Read Kal Penn's explosive tweetstorm exposing Hollywood's race problem.

Kal Penn Reveals Just How Racist Hollywood Can Get

Kal Penn Reveals Just How Racist Hollywood Can Get

Brow Beat
Slate's Culture Blog
March 14 2017 4:19 PM

Kal Penn Digs Through His Old Scripts and Reveals Just How Racist Hollywood Can Get

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Kal Penn.

Robyn Beck/AFP/Getty Images

What types of roles did a funny, up-and-coming Indian American actor get offered 10 or so years ago? In a blistering, illuminating series of tweets, Kal Penn posted screenshots of various scripts that he’d received in the early years of his career, providing a sad but hardly surprising answer to the question. And despite producing around a dozen examples, Penn wrapped up his posts on Tuesday by adding, “There are too many in this stack to tweet.”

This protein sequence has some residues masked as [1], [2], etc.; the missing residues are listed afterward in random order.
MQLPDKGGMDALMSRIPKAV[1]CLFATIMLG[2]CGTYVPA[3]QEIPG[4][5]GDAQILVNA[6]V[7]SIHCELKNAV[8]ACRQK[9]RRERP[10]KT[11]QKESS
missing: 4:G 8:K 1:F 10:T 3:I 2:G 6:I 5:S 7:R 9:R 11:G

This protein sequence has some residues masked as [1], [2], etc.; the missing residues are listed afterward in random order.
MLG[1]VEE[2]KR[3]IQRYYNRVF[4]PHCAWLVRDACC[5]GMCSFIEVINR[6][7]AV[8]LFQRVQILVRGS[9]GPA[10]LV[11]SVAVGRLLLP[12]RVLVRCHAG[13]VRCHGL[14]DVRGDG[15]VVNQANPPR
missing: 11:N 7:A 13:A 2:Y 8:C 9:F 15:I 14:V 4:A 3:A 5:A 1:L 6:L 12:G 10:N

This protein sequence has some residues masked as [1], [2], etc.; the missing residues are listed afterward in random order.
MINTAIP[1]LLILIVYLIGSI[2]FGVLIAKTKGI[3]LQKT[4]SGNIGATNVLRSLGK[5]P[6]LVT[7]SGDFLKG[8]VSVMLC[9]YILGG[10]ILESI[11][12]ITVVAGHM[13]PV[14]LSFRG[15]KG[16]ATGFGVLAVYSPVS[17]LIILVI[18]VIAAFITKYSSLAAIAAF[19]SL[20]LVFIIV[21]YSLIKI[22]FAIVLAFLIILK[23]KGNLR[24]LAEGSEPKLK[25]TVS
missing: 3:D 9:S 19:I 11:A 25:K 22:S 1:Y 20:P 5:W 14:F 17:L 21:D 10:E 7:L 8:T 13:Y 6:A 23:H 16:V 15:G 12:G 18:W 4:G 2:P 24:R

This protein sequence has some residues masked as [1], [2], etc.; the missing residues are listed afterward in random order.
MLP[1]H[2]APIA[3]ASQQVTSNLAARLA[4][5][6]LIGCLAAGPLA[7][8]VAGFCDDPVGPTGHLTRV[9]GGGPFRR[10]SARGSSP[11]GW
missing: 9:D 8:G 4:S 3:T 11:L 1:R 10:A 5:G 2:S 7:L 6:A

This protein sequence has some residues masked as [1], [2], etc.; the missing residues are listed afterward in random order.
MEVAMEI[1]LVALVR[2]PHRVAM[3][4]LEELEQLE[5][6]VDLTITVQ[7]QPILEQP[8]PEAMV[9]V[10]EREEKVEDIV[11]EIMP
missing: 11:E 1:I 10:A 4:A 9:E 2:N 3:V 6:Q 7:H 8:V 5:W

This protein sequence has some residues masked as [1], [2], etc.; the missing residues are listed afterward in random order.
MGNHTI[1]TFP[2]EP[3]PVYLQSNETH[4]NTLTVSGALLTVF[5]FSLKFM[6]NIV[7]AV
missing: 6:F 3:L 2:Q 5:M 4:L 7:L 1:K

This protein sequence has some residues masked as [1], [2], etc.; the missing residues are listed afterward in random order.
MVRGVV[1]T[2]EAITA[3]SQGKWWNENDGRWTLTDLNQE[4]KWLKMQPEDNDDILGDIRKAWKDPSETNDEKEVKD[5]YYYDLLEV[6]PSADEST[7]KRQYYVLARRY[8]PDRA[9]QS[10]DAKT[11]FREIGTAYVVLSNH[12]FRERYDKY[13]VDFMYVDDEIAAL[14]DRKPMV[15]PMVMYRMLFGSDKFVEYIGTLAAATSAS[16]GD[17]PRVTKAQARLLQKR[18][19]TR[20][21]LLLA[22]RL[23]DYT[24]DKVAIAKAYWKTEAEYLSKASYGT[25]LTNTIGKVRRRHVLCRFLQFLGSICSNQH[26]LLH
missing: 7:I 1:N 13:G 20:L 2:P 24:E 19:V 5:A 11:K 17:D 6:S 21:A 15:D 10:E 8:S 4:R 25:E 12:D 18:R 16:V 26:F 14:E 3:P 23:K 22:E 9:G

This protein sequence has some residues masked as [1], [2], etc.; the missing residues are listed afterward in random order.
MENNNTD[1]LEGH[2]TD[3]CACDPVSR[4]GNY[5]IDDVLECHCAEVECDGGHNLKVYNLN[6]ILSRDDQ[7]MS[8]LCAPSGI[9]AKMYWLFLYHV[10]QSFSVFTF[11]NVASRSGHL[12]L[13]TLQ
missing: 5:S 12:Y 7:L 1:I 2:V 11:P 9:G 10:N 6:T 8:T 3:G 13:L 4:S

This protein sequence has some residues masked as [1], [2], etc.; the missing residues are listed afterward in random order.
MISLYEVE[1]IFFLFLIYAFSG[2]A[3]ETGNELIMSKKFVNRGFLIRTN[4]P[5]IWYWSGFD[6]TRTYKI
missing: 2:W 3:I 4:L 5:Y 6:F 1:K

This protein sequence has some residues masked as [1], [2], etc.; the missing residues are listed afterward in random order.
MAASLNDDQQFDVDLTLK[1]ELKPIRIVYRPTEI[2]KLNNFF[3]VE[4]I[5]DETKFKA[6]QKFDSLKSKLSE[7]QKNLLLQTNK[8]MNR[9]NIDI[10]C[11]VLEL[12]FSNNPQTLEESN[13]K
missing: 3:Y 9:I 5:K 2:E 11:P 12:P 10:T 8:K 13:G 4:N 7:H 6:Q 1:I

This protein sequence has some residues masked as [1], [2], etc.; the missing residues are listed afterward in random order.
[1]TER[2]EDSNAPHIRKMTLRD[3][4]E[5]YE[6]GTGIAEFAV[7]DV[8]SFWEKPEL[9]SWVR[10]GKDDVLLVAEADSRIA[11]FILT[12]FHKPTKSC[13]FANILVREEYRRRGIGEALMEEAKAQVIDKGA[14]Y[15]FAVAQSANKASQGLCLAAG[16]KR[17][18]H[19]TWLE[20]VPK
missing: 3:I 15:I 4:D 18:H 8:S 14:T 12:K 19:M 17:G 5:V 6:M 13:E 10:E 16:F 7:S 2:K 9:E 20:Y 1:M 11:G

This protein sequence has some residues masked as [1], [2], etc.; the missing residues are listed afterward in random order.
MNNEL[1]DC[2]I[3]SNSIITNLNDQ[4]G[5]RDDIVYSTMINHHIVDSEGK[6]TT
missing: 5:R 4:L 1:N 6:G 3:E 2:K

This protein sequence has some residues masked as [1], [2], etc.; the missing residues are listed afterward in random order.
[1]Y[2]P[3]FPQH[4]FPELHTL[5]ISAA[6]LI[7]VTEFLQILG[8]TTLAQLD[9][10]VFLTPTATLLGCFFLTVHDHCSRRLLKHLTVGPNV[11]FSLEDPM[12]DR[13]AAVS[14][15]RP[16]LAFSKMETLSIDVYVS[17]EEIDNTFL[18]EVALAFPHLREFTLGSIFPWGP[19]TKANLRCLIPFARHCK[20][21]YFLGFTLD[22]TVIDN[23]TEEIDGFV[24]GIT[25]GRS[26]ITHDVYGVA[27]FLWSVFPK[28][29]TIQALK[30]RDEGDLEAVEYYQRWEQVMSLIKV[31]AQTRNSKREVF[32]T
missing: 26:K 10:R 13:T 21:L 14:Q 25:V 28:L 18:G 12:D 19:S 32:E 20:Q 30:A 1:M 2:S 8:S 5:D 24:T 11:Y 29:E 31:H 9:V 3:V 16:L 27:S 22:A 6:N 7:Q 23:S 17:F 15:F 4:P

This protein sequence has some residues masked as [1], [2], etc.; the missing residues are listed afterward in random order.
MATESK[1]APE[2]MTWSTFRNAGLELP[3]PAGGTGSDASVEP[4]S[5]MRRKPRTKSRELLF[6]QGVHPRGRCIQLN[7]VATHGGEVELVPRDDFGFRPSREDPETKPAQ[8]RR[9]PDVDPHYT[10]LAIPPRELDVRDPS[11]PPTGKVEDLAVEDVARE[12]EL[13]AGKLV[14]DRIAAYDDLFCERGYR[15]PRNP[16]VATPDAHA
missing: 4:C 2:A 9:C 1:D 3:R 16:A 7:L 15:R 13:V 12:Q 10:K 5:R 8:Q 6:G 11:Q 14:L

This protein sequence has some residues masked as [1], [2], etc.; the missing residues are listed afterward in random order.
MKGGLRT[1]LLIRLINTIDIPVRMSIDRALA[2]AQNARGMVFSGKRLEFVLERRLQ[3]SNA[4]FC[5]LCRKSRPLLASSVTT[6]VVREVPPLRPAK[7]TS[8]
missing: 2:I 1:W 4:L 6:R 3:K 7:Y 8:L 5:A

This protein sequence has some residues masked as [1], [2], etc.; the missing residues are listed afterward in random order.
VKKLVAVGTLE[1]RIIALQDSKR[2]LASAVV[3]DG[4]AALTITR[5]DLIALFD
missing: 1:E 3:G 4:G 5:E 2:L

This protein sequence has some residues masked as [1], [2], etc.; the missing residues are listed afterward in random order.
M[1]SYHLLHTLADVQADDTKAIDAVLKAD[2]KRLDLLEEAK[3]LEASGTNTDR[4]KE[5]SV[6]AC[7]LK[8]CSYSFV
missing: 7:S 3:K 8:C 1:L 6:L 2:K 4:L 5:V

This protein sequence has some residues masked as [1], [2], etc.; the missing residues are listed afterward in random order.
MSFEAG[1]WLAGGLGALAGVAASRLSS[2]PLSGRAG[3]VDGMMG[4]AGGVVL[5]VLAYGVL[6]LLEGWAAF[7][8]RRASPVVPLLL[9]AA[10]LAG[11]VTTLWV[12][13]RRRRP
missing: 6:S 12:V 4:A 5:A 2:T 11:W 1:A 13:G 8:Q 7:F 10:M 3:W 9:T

Penn exposed exposed programs ranging from Sabrina the Teenage Witch to “some shitty MTV show” to King of Queens (which he “used to love”—until he had the chance to audition for it). The script excerpts he has provided cover familiar, racist terrain: descriptions of “funny” extreme Indian accents, “humorous” mix-ups over how to pronounce Indian names, and characters who speak in a language that’s “peppered with Indian cultural references.” Penn captioned the scripts by recounting fights over accents—“Can you make his accent a little more AUTHENTIC?”—and general stereotyping.

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Penn’s tweets serve as a sobering reminder of where the state of pop culture representation was not too long ago—and, more hopefully, give an indication of how we’ve progressed, slowly but steadily, in the years since. Pakistani actor Kumail Nanjiani, for one, saw Penn’s tweets as a blast from that unfortunate past. “I remember seeing these kinds of things when I was starting,” he tweeted in response. “We still have a long way to go but we have come so very far.”

Safe to say that these two actors probably aren’t the only ones with such dispiriting past experiences in Hollywood.

David Canfield is a writer based in New York. His work has appeared in IndieWire and Slate. Follow him on Twitter.